It is difficult to sum up in just a few words all that the past year encompassed with respect to the business of the environment. It was a year of important gains, but also a time of setbacks and tragedy. In a way, the top newsmaker of the year was the environment itself.
Natural Disasters - Natural disasters in many parts of the world caused unprecedented hardships. Floods in Pakistan and Australia, typhoons that ravaged Asia, volcanic eruptions and blizzards that paralysed travel across Europe, droughts in sub-Saharan Africa, and in Russia unprecedented forest fires - these were the stories that dominated much of the year's headlines.
The message from those events is clear - we need to do a better job in preparing for a climate that is forever changing. The earth is doing its thing, clearly we are not. 2010 was not a year of 'weird weather'. Let's face it, this is the new climate reality and we need to be better prepared to deal with it.
Unnatural Disasters - Adding to the succession of natural disasters were a few of our own making. The Deepwater Horizon oil spill in the Gulf of Mexico that riveted our attention for over three months was but one of many human-related 'environmental incidents' that proved that the business of the environment is a constant challenge.
The red, toxic waste mudslides in Hungary, the lingering problem of coal ash in the southern US, disturbing reports about contaminated water supplies in our major cities as well as in remote communities, were among the dozens of attention grabbing environmental issues reinforcing the message that there is still much to do to make our cities and towns safe.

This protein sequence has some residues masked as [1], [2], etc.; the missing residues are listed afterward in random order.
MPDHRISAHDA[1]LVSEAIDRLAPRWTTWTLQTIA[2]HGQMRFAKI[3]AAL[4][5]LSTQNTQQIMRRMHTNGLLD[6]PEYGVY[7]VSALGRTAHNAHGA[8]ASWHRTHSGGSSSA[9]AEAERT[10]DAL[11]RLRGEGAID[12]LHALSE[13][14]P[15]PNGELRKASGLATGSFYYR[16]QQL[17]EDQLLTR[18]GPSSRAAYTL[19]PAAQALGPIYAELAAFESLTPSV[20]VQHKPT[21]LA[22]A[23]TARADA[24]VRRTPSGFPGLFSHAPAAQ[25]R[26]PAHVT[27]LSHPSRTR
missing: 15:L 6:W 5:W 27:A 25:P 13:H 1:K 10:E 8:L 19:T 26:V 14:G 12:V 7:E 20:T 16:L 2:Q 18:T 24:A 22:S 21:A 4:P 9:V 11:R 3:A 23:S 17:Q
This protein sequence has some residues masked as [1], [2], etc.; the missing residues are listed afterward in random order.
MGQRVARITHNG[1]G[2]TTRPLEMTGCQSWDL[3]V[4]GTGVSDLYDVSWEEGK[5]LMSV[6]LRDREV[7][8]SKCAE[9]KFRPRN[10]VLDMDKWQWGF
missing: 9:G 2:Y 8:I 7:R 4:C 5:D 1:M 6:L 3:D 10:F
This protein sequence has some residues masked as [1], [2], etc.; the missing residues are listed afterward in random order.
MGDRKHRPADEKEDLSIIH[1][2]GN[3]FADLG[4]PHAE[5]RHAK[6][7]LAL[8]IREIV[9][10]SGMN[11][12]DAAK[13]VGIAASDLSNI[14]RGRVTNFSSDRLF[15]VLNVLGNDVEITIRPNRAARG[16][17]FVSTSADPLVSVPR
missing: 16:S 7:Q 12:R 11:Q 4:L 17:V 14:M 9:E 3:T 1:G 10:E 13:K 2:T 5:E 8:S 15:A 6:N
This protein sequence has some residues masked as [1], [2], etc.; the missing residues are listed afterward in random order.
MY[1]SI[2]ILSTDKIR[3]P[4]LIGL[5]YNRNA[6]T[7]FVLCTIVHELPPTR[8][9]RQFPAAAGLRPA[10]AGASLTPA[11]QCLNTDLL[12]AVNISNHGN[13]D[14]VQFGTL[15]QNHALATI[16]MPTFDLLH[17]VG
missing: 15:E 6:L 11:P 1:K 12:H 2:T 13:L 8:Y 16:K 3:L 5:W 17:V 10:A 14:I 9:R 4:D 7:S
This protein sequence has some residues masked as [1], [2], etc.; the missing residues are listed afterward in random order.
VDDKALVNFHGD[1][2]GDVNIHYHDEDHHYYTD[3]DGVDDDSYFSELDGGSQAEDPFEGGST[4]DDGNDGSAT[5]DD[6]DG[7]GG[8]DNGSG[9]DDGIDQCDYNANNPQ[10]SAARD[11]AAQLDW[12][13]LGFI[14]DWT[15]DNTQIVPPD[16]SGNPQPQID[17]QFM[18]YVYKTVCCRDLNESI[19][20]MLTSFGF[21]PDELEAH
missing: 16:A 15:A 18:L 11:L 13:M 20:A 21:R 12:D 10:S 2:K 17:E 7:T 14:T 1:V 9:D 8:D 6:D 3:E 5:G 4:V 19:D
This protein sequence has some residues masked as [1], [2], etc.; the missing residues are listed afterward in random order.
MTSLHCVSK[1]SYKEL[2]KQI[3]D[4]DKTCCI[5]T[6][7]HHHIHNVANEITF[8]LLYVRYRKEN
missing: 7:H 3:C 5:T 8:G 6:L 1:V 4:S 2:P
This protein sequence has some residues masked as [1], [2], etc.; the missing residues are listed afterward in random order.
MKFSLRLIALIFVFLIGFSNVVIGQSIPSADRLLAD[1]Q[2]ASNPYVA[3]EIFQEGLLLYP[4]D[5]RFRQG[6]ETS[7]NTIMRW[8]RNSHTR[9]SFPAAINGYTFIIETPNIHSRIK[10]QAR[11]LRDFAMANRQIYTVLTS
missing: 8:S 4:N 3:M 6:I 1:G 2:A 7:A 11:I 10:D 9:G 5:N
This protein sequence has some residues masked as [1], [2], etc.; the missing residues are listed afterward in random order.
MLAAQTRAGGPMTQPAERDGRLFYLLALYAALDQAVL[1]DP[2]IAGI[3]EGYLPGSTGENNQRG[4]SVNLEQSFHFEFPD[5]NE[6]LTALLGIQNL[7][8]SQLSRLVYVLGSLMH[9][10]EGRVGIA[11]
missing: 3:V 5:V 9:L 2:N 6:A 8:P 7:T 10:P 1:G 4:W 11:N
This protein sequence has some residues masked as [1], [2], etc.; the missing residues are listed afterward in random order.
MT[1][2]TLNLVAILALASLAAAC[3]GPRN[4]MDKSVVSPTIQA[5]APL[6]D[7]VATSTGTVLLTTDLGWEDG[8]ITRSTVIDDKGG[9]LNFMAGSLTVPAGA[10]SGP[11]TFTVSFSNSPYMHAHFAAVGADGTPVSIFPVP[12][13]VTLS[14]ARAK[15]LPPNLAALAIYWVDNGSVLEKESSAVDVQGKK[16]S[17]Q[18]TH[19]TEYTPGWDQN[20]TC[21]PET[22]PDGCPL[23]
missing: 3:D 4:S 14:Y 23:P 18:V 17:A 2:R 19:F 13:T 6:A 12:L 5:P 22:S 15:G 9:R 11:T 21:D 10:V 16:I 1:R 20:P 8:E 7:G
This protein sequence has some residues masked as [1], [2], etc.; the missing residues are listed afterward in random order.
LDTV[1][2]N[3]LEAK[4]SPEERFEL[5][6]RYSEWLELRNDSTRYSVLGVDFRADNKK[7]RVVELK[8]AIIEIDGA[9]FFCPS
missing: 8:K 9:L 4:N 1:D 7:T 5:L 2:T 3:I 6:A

Climate Governance - Coming in the wake of the disappointing UN Conference in Copenhagen that was to put the world straight on climate change, 2010 was also a disappointing year in terms of climate policies and international regulatory regimes.
The many Summits that were held in 2010, most notably the recently concluded Cancun climate conference, achieved some minor albeit important gains; but it was only one step on the long road to Rio 2012 and a new post-Kyoto treaty on emissions reductions.
The failure of the US Senate to pass milestone legislation that would have returned the US to a leadership position on climate change was offset by California's electoral defeat of Proposition 23 and the passage of trend-setting legislation to permit carbon trading and the accelerated deployment of job creating clean technology.
The message here is that vision and leadership at local and regional levels of government are as important as actions at the national and international level.
The Economy - On the economic front, the news was mixed at best, but there were some important developments that bode well for the future.
Despite lingering impacts of the economic recession, 2010 saw a virtual explosion in the global deployment of clean and renewable energy technologies. China became the world leader in wind and solar energy deployment, and renewable energy became the cornerstone of government strategies for low carbon economic growth in many countries.